That’s the Doomsday conclusion suggested in a motion passed by NUJ chapel members last week, which described the management’s scheme to cull one-third of the titles’ jobs as demonstrating “that there is no sustainable plan for these titles”.
The union’s complaint was distributed in an email from Father of Chapel Richard Palmer, sent on Thursday evening following a meeting at which executives outlined further details behind their efforts to cut £14 million costs through losing another 200 jobs. It is worthwhile noting that Express newspapers announced an operating profit of £37 million in 2013.
The NUJ motion stated:
This chapel has consistently urged management to set aside its plans for a cull of staff and resources and instead commit to an investment in digital content and convergence that could give these titles a genuine future.
It is therefore disappointing that the additional detail shared by management this week demonstrates that there is no sustainable plan for these titles. The scale of the intended cuts will render our ability to produce quality journalism of the breadth and depth vital in any national titles dead in the water.
The management had previously promised that regionalised sports editions would be “ring-fenced”, so this development represents a twist of the knife that has already made some very deep cuts. The chapel motion described the decision as short-sighted: “Distinctive areas of the papers that have driven sales, circulation, and online traffic are being jettisoned without real thought or care for the consequences,” it said.
If there is no real commitment to the future of these titles, if there is no interest beyond managing their decline using measures that will only hasten their demise, then it is time for the company to actively seek new buyers prepared to turn these papers around.
The NUJ chapel also condemned “the plan revealed by management this week to outsource the content of Daily Express City pages to an external provider, producing arms-length camera-ready pages … What was once a vibrant, respected department, producing content valued by readers, is being reduced to a single person reporting to the news desk”.
Yet this outsourcing of entire sections of the paper has already been tried, on sport. And with such limited success that it has hardly been progressed at all.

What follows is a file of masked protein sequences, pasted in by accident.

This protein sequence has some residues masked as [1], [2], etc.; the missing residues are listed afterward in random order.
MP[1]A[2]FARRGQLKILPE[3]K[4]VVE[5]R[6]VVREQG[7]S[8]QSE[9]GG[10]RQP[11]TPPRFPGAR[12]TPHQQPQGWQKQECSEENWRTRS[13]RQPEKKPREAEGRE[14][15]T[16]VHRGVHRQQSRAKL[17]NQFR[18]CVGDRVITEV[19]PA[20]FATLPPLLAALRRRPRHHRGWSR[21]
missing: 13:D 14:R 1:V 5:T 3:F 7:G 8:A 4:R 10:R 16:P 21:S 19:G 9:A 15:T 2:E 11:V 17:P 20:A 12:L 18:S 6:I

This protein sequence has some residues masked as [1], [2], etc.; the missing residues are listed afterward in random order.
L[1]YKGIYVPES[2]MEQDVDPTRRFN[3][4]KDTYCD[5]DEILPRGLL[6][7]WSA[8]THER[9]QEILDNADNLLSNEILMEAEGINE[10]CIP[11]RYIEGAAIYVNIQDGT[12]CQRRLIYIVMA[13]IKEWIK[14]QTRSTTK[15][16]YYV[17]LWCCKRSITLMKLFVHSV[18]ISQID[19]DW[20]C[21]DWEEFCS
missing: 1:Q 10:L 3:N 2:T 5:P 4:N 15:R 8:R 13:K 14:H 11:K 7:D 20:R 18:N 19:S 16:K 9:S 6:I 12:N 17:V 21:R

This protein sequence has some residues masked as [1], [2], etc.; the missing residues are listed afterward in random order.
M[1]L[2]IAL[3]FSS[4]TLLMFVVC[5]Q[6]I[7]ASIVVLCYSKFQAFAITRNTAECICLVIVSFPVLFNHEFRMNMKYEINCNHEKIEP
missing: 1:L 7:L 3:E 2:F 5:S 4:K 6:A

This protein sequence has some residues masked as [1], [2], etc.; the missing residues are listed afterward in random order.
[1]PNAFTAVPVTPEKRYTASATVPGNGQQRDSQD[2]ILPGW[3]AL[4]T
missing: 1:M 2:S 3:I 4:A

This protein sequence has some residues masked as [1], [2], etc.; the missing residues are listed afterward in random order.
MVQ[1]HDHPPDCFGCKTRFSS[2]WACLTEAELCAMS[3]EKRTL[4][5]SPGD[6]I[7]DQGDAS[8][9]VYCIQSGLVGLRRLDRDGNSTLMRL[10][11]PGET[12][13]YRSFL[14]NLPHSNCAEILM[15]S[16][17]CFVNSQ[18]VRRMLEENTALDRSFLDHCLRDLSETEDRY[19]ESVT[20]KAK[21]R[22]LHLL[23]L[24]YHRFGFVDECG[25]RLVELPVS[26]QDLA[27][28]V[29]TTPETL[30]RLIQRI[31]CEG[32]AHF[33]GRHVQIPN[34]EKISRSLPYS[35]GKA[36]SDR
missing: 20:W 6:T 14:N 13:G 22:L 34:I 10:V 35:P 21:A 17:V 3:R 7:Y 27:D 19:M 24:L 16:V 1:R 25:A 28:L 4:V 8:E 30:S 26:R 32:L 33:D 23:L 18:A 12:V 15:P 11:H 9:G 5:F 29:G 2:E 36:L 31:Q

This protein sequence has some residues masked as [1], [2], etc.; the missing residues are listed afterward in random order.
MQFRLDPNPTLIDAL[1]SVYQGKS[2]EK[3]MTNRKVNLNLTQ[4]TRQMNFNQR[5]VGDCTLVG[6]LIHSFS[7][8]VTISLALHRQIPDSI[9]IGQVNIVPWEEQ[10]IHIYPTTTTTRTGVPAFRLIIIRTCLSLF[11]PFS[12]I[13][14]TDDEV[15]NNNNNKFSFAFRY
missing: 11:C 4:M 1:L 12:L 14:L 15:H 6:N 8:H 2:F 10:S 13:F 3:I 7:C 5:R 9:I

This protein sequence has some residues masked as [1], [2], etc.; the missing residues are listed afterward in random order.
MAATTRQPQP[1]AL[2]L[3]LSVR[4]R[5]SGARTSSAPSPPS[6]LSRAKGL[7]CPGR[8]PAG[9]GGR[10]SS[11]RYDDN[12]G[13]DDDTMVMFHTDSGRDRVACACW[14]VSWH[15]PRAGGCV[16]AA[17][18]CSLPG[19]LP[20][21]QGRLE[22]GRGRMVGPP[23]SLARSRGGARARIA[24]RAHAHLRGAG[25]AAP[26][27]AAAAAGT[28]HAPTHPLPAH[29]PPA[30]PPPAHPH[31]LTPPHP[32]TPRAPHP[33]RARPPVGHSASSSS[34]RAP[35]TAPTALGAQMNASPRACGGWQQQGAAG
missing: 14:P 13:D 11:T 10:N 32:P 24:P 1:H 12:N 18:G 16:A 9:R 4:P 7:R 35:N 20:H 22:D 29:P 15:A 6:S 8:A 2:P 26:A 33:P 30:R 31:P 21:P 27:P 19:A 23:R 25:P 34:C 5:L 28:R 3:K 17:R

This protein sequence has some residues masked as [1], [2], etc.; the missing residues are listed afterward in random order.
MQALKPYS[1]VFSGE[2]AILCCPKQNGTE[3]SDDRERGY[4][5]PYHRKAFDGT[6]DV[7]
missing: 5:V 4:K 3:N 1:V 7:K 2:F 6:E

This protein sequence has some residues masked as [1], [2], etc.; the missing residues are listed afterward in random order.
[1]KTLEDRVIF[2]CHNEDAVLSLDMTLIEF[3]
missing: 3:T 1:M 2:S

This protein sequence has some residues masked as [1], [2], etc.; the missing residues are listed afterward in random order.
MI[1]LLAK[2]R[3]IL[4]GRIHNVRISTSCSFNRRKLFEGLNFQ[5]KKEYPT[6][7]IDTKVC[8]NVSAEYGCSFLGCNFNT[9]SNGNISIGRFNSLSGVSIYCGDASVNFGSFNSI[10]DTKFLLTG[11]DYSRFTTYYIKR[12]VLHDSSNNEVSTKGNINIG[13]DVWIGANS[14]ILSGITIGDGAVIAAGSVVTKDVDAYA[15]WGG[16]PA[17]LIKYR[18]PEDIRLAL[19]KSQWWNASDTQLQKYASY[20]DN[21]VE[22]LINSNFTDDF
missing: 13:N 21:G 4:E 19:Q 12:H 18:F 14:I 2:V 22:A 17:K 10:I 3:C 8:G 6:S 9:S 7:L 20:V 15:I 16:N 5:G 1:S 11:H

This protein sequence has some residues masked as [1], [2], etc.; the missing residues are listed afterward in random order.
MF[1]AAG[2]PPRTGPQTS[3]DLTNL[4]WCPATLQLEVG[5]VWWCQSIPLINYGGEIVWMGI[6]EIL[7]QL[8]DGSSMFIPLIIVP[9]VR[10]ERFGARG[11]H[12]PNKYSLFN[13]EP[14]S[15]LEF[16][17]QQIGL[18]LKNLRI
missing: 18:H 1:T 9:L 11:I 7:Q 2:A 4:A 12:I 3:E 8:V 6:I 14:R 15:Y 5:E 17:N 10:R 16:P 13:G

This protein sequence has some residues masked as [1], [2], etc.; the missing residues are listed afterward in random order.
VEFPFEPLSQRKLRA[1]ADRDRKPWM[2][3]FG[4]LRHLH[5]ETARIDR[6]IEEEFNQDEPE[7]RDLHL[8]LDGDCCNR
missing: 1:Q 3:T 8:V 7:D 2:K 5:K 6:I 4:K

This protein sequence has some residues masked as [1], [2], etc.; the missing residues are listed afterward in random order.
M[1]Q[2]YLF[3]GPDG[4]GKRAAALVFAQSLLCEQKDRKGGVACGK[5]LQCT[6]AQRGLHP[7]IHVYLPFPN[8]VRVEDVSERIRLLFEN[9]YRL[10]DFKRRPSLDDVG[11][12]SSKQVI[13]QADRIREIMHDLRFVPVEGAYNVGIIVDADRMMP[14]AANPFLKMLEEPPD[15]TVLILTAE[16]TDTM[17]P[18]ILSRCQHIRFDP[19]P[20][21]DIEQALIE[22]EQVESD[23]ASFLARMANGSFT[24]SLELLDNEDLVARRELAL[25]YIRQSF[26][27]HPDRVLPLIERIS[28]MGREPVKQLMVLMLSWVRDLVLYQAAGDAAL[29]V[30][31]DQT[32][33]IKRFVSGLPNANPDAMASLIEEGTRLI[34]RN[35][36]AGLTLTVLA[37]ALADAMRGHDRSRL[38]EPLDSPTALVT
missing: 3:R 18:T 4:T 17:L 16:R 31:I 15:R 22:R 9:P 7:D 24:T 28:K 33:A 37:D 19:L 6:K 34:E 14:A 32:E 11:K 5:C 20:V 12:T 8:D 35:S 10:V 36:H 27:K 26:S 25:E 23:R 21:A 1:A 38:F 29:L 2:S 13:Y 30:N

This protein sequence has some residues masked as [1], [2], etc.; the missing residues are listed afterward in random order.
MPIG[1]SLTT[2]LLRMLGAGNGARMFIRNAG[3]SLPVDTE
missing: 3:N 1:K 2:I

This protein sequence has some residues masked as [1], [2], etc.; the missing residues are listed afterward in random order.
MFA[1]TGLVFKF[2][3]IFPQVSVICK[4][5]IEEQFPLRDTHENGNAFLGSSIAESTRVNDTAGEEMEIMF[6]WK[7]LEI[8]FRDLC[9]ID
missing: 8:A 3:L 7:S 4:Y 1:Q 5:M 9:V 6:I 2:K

The scheme was first aired around five years ago, with sports coverage being outsourced to PA Sport at Broughton in Yorkshire (“If half of our pages were going to be filled with PA copy,” one insider suggested, “then they might as well layout the pages as well.”).
At one point, it was thought the whole Express and Star sports operation may be transferred there, but eventually the practicalities of running a sports desk from offices 150 miles from the news desk and the rest of the editorial operation put paid to the “cost-effective” notion. Plans for a 24-hour operation were also discussed, and quietly dropped, as was the scheme to combine all four London sports desks under the group head of sport, Howard Wheatcroft.
At the moment, only the Sunday Express sports desk has moved its entire operation to Broughton, plus three or four production staff from the other titles.
The departures from the sports desks thus far in this latest – last? – round of job cuts have all been voluntary, but some significantly experienced sports journalists have worked their last shift or filed their last reports for the Express or Star.
Desk man William Kings is, as far as I can fathom, the only Star sports journalist to leave. But there may be a reason for that. “It’s difficult to see how the Star could be produced if the staff is cut much more,” a sports desk colleague said. “There is now rarely a second edition after 10pm because there is not enough staff to cope.
“I come in each shift to a volley of emails inviting me to the leaving do of picture editors and news people I don't know.”
North-west-based football and athletics reporter Kevin Francis left the Star about a month ago, but still contributes regular match reports. Steve Bale, the Express’s rugby correspondent for the last 18 years, has left (though he has quickly snapped up work at the Sunday Times), while Bob McKenzie, the paper’s motor racing writer since 2000, has taken the chequered flag on his time with the paper.
Laurie Mumford, one of that endangered species, the sports sub, has left while Colin Bateman, the paper’s former cricket corr who late in his career enjoyed a niche as an Olympic and winter sports reporter, has retired from journalism altogether.
And the Express’s deputy sports editor, John Burton, is taking early retirement in the new year.
After which, it would be a surprise if there’s any one left to turn out the office lights, never mind get out the sports pages.